Filipino Sailors Freed: Iran Releases Seized Tanker Crew

In a dramatic turn of events, the Philippines revealed on Wednesday that Iran has liberated all 18 Filipino crew members who were detained aboard an oil tanker commandeered in the Gulf of Oman back in January.

The vessel in question, the Greek-owned St. Nikolas, fell prey to Iran’s navy near the coast of Oman, carrying a total of 19 crew members, with only one Greek national among them, who was promptly released the subsequent week.

According to Philippine Foreign Undersecretary Eduardo de Vega, Tehran commenced the release of the Filipino crew in stages towards the end of January, coinciding with the recruitment of a replacement crew sourced from Russia and several other nations.

De Vega clarified that while the Filipino sailors weren’t held as hostages per se, they were effectively prohibited from departing without suitable replacements.

The repatriation process concluded recently with the safe return of the last Filipino crew members to Manila.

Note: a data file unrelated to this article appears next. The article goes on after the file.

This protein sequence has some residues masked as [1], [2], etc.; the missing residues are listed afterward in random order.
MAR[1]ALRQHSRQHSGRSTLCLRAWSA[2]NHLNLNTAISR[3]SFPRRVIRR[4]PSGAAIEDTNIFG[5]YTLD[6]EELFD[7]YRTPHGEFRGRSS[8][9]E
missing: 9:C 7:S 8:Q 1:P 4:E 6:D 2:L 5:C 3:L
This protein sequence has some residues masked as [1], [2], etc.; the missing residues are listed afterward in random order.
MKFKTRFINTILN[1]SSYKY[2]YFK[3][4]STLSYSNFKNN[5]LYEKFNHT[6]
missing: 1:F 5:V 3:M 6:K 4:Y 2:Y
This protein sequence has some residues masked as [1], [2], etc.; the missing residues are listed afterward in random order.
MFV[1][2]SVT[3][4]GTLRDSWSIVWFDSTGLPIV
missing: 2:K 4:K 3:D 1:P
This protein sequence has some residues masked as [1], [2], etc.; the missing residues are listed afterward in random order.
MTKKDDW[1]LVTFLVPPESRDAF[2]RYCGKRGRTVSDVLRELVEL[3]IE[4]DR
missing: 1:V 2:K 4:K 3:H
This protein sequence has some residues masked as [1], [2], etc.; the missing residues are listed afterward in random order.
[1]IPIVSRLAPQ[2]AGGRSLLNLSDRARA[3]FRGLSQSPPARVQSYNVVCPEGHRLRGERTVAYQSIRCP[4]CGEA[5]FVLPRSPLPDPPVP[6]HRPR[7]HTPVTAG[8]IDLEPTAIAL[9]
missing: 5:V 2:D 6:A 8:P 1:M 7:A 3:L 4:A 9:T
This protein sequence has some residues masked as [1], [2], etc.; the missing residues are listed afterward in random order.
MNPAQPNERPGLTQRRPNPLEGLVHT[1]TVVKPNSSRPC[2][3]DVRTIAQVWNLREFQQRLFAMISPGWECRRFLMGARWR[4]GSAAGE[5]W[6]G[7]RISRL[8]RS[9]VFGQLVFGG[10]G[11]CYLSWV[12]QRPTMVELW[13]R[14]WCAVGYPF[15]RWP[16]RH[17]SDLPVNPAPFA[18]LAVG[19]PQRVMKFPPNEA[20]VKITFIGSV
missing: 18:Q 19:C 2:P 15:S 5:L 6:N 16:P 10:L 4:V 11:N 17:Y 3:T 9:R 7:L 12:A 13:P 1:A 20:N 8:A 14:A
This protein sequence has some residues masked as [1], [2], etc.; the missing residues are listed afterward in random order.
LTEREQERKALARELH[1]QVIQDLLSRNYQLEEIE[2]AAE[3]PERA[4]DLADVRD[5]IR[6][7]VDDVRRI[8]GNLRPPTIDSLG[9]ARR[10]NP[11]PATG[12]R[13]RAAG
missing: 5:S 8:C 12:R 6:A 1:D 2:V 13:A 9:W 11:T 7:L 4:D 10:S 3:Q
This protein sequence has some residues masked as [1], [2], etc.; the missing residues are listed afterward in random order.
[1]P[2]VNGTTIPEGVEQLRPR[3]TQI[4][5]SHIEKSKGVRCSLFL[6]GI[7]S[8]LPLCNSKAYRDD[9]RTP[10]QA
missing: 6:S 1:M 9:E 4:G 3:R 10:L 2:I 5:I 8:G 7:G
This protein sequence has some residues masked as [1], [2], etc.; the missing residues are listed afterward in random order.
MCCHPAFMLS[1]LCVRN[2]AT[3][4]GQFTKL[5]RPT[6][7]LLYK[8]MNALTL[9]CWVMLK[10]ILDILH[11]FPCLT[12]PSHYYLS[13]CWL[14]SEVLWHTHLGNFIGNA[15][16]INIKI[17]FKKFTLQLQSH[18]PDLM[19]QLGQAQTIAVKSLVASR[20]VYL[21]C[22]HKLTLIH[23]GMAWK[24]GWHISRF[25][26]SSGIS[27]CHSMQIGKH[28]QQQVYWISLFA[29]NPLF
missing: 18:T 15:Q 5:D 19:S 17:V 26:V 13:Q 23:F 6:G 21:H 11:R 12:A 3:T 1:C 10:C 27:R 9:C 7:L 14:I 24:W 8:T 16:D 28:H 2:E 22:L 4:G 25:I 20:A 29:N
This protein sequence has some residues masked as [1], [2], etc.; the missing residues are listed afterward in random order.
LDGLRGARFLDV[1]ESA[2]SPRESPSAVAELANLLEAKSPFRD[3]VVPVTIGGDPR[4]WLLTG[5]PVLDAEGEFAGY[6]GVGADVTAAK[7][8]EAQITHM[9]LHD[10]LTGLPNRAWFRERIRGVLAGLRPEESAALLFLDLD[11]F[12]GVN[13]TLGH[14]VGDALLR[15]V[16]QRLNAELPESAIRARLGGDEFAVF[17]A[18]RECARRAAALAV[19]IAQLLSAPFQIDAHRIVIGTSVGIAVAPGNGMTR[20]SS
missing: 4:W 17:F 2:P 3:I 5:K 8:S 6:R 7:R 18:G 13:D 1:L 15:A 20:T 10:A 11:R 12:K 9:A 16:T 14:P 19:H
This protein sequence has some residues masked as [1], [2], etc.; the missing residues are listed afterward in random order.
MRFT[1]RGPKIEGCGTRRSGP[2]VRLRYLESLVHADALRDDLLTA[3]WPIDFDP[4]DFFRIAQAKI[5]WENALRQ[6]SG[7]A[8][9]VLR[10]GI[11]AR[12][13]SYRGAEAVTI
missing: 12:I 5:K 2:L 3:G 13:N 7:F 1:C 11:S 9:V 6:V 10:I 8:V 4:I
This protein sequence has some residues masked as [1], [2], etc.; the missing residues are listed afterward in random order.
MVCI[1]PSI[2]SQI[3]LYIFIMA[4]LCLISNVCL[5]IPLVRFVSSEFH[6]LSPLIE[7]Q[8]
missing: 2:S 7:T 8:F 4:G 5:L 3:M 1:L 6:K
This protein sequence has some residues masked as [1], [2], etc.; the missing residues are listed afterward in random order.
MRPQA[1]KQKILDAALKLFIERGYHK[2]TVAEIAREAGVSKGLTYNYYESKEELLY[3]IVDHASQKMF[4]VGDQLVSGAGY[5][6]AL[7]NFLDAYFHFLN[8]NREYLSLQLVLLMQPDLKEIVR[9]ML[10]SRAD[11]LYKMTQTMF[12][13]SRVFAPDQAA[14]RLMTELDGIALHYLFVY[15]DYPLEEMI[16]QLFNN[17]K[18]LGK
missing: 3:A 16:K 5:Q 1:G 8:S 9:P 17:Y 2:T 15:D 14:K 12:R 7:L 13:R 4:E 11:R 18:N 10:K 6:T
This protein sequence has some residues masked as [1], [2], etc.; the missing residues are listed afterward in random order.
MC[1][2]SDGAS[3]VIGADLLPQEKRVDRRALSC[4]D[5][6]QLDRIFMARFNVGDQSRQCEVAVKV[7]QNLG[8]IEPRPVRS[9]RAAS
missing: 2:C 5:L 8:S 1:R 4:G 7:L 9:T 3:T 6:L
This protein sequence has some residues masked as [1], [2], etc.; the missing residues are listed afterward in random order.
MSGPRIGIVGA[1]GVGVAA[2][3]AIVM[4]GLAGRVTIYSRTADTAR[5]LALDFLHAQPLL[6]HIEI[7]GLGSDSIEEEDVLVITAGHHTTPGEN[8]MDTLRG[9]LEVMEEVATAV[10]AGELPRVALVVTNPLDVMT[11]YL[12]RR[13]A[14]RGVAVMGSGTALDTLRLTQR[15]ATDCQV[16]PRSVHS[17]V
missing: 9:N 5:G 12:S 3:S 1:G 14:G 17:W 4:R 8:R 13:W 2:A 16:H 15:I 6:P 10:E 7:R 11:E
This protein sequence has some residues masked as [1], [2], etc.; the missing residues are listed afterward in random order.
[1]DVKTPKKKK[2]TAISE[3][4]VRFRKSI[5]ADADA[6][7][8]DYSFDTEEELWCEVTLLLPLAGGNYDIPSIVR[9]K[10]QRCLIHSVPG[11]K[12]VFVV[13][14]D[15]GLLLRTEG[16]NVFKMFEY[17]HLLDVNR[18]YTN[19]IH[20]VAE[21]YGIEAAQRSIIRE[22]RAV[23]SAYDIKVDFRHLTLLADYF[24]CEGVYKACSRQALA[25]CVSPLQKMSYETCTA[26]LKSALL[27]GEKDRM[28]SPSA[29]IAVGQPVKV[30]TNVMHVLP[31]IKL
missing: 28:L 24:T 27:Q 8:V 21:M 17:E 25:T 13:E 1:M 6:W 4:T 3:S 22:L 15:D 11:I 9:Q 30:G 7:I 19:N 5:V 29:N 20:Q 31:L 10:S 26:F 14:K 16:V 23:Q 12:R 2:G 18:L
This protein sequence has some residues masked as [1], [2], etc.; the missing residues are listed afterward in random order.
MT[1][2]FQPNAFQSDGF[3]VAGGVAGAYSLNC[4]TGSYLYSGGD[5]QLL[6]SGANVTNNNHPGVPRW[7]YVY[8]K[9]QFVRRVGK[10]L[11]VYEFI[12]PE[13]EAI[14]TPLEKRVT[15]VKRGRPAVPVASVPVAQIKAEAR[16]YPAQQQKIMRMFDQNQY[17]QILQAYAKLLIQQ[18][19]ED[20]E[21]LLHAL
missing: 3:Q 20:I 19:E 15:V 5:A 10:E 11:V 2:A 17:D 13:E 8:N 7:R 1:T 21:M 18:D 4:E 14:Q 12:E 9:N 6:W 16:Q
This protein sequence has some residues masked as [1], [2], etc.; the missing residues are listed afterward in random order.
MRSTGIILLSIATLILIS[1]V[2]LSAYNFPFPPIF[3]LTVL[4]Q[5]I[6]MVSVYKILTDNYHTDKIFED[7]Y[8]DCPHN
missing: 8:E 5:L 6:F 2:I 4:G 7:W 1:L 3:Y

The St. Nikolas, bearing the flag of the Marshall Islands, was laden with 145,000 tonnes of oil sourced from Iraq and en route to Turkey when it fell into Iranian hands. Since then, it has remained anchored near the Iranian port of Bandar Abbas.

Iran’s official media framed the seizure as a response to alleged “theft” of Iranian oil by the United States from the same vessel, known at the time as the Suez Rajan.

This incident underscores a recurring theme of tit-for-tat exchanges between nations, particularly in response to perceived transgressions involving oil shipments—a dynamic exacerbated by the harsh economic sanctions imposed by the United States post its withdrawal from the nuclear agreement in 2018.

Meanwhile, the Philippines continues to advocate for the release of 17 Filipino sailors held captive by Yemen’s Iran-aligned Huthi rebels since November, following the seizure of their vessel in the Red Sea. Tragically, two Filipino crew members lost their lives and three others sustained injuries in a Huthi missile attack on their ship in the Gulf of Aden on March 6.

The Huthis’ aggressive maritime campaign, launched in November, purportedly serves as a symbolic gesture of solidarity with Palestinians in Gaza.

Encouraging signs such as the UN’s resolution calling for a ceasefire in Gaza offer a glimmer of hope for diplomatic progress in resolving these maritime conflicts plaguing the region.

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